The Internet of Things v2.0 is coming, and its implications are huge
A total overhaul of both manufacturing and daily life is on the horizon
A meaningless tech buzzword or an epoch-defining phrase? This year will see the debut of hundreds of novelty appliances claiming to be both smart and part of the much-hyped Internet of Things - such as doorbell apps, water-sprinklers controlled by a smartphone, and even a Bluetooth-connected kettle.
Gadgets remotely operated by smartphones are not the limit of the Internet of Things. It's more about another wave of streamlining to create and expand companies, and even entire industries, that are much more responsive and efficient - and dominated by robotics.
The Internet of Things means everyday objects getting online, connected via the cloud, and talking to each other with anyone getting involved. It usually involves sensors that combine in ever more impressive ways. The first wave is here and includes activity trackers that record your movements and geographical position, baby monitors that measure breathing and skin temperature, and smart Wi-fi light bulbs that can be programmed via a smartphone.
The much more impressive second wave is coming; drive home from work and your car will instruct your home to switch on the air-con and the oven when you're 10 minutes away - only after consulting upcoming traffic conditions.
Largely concerned with automation in ever more complex, but time-saving ways, the Internet of Things is a concept, not a reality. While media attention has been on gadgets and home appliances, the real revolution is going on far away from homes and cars in factories, in power plants, warehouses and in the container ships that ply the oceans and keep global trade going. This is the Industrial Internet of Things.
"The Industrial IoT is about bringing Internet of Things concepts to the manufacturing and operations of industries including discrete manufacturing, process manufacturing, resource industries including oil and gas, mining and agriculture," says Christopher Holmes, head of IDC Insights for Asia-Pacific. "Industrial IoT takes the robots and machine tools that are critical in the manufacturing process and connecting them into a cloud server that is running real-time analytics." The Industrial Internet of Things puts big data to work to create more informed decisions. For example, if everything in a factory is fitted with sensors, from all that data collected and analysed, it's possible to track a piece of equipment, or even a maintenance engineer, as they move about a location. Got a broken machine? The closest engineer can be contacted the second it breaks down, improving response times and reducing downtime, thereby increasing production. It's an easy sell in competitive markets, and it could soon be the norm.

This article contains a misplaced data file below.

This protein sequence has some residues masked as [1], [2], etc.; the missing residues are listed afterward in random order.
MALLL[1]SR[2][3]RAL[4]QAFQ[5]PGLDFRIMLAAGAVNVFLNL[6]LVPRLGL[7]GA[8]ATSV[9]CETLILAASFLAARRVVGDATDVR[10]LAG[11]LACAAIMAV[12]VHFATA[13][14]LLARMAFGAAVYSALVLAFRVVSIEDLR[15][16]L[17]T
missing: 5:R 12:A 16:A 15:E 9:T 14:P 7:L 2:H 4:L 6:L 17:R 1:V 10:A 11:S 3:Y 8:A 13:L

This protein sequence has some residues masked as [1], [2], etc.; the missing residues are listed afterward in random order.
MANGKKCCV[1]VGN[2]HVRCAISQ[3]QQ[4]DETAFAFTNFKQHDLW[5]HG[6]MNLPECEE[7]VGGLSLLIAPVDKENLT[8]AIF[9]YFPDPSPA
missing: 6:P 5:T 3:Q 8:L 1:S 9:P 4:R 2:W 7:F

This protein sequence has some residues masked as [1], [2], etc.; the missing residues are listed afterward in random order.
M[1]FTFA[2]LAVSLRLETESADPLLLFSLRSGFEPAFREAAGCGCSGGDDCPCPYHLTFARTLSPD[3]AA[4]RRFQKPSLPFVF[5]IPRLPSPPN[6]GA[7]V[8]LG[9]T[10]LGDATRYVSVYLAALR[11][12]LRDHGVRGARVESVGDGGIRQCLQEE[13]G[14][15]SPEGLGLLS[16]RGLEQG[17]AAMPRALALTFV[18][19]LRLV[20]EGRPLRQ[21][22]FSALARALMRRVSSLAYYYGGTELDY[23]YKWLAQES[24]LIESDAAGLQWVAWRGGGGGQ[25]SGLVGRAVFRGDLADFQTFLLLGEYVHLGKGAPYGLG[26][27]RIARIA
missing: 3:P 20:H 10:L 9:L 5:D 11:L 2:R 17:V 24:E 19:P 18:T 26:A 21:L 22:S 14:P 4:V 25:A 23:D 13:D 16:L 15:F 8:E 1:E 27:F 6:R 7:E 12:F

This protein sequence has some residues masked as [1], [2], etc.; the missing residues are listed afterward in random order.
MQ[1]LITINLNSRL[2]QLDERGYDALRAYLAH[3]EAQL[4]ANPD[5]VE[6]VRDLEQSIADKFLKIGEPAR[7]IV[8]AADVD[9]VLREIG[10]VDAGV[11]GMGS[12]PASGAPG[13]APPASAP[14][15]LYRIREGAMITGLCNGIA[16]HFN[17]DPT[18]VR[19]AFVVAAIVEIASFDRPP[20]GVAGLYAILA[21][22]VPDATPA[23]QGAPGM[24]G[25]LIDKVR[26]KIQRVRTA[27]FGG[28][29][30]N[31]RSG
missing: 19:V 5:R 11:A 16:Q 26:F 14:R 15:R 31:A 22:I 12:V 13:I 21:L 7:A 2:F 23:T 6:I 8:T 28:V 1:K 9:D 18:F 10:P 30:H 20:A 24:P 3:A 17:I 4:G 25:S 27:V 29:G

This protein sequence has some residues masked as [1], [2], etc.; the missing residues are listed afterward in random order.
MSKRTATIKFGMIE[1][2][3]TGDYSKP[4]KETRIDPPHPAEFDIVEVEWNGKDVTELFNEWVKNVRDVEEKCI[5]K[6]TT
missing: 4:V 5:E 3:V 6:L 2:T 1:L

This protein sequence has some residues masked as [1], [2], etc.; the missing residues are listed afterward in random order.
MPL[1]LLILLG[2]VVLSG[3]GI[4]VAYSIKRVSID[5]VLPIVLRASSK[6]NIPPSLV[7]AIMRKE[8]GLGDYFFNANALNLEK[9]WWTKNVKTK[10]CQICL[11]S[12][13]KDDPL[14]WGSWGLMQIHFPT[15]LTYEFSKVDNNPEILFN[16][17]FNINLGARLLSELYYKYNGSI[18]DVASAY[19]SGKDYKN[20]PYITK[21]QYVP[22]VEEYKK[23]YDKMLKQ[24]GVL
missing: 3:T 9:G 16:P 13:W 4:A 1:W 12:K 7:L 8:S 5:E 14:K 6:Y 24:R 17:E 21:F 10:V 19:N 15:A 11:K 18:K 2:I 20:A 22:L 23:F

There's predictive technology at work, too. "Sensors on the equipment alert workers to either an actual breakdown, or an impending breakdown, allowing a fast response to replace the part, and to adjust the manufacturing schedule for minimal disruption to the manufacturing process," Holmes says.
Just as it's now possible to log on to your desktop PC at home even if you're on the other side of the world, the Industrial Internet of Things is also about operating machinery remotely, any time and virtually anywhere. "If you're a global business, and you have machines in plants in disparate regions, but you don't have the skills to fix and maintain them, then a wirelessly connected machine, remotely monitored from afar, lets you bypass the local IT team," says Mike Troiano, vice-president of Industrial Internet of Things Solutions at AT&T.